BALL SCREW REPAIR
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Question:
Sometimes when we zero the machine axis' at the start of the shift the 'z' axis mis-positions by what appears to be exactly 0.250". If we repeat the process several times it will finally position correctly. Is this caused by the ballscrew or the servo drive?

Answer:
On most machines, when they are started after being shut down, the coordinate system needs to be re-calibrated to let the control know the exact position of the slides. This is achieved on some models by the use of an encoder (rotary pulse generator) in conjunction with a proximity or micro switch. One of the pulses in the encoder has a different wave form than the rest and can be described as a marker pulse. As the encoder turns, driven by the servo motor, the machine control searches for the marker pulse. The control stops the motor at the precise moment the marker pulse is detected. The problem is that theoretically the marker pulse occurs once every revolution of the encoder, so to alleviate this a switch is positioned on the slide with a trip dog that signals the control to start searching for the marker pulse. Using this method it is possible to tell the control exactly where the slides are when the machine is re-calibrated (zero referenced) after start-up.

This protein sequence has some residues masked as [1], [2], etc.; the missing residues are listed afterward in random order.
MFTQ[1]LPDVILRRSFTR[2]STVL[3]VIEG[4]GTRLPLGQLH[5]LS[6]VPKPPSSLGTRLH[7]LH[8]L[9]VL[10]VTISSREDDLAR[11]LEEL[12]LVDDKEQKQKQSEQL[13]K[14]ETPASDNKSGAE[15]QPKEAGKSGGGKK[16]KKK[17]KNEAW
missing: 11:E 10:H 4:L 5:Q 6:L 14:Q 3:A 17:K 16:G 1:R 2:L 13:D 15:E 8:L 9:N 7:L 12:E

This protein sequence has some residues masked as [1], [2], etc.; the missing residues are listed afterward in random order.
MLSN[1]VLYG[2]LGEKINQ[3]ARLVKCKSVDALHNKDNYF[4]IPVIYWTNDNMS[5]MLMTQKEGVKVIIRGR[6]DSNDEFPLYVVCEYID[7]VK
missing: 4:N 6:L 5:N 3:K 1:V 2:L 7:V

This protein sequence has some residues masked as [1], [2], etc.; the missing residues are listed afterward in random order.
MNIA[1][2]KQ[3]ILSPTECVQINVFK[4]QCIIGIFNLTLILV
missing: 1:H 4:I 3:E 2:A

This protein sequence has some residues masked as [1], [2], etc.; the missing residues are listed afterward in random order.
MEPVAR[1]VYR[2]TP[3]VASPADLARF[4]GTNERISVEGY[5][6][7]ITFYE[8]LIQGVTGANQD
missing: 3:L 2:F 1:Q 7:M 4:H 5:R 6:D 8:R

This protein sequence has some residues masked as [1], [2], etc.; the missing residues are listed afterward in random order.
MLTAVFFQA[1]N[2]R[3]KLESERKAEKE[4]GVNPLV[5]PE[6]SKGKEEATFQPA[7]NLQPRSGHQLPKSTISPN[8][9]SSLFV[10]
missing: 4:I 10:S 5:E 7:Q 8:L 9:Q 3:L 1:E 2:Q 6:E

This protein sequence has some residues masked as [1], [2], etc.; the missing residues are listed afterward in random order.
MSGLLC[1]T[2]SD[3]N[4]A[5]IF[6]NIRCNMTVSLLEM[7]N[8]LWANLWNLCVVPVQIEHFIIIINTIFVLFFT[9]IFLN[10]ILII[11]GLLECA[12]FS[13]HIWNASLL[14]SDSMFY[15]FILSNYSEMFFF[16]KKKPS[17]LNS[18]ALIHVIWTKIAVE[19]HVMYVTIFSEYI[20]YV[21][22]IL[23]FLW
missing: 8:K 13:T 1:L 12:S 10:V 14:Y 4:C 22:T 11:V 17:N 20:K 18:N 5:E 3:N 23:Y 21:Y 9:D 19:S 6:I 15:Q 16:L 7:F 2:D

Now to your problem - if the marker pulse trigger's the control at the same time as the proximity switch, it is possible for the control to miss the signal from the encoder, so the motor will continue to rotate the ball screw one extra turn. To cure the problem, mark the position of the trip dog and move it one-sixteenth inch one way and re-zero the machine. If you still have the error, move the trip dog back in the other direction.

Express Ball Screw Repair

112 Price Cir.
Ringgold, GA. 30736

Phone: (423) 559-2153
Fax: (423) 559-1044
E-mail:  expressballscrew@aol.com


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